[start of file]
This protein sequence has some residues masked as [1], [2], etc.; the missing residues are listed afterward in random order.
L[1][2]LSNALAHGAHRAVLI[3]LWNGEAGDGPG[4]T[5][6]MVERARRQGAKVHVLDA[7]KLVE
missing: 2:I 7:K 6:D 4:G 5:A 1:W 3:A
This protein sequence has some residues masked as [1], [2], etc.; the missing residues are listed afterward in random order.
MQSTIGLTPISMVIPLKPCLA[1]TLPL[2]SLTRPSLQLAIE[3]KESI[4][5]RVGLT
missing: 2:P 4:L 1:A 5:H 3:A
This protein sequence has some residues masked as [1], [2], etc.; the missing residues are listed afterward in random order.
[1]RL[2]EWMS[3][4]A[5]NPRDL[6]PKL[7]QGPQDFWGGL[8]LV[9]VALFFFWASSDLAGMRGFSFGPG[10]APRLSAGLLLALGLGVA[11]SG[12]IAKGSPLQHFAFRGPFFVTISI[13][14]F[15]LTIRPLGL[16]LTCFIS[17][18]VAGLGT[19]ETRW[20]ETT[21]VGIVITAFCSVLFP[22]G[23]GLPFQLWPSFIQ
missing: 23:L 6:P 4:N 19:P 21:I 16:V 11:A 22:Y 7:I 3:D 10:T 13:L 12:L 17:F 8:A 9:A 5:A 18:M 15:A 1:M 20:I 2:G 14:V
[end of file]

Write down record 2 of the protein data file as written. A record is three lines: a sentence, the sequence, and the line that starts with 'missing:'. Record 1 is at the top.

This protein sequence has some residues masked as [1], [2], etc.; the missing residues are listed afterward in random order.
MQSTIGLTPISMVIPLKPCLA[1]TLPL[2]SLTRPSLQLAIE[3]KESI[4][5]RVGLT
missing: 2:P 4:L 1:A 5:H 3:A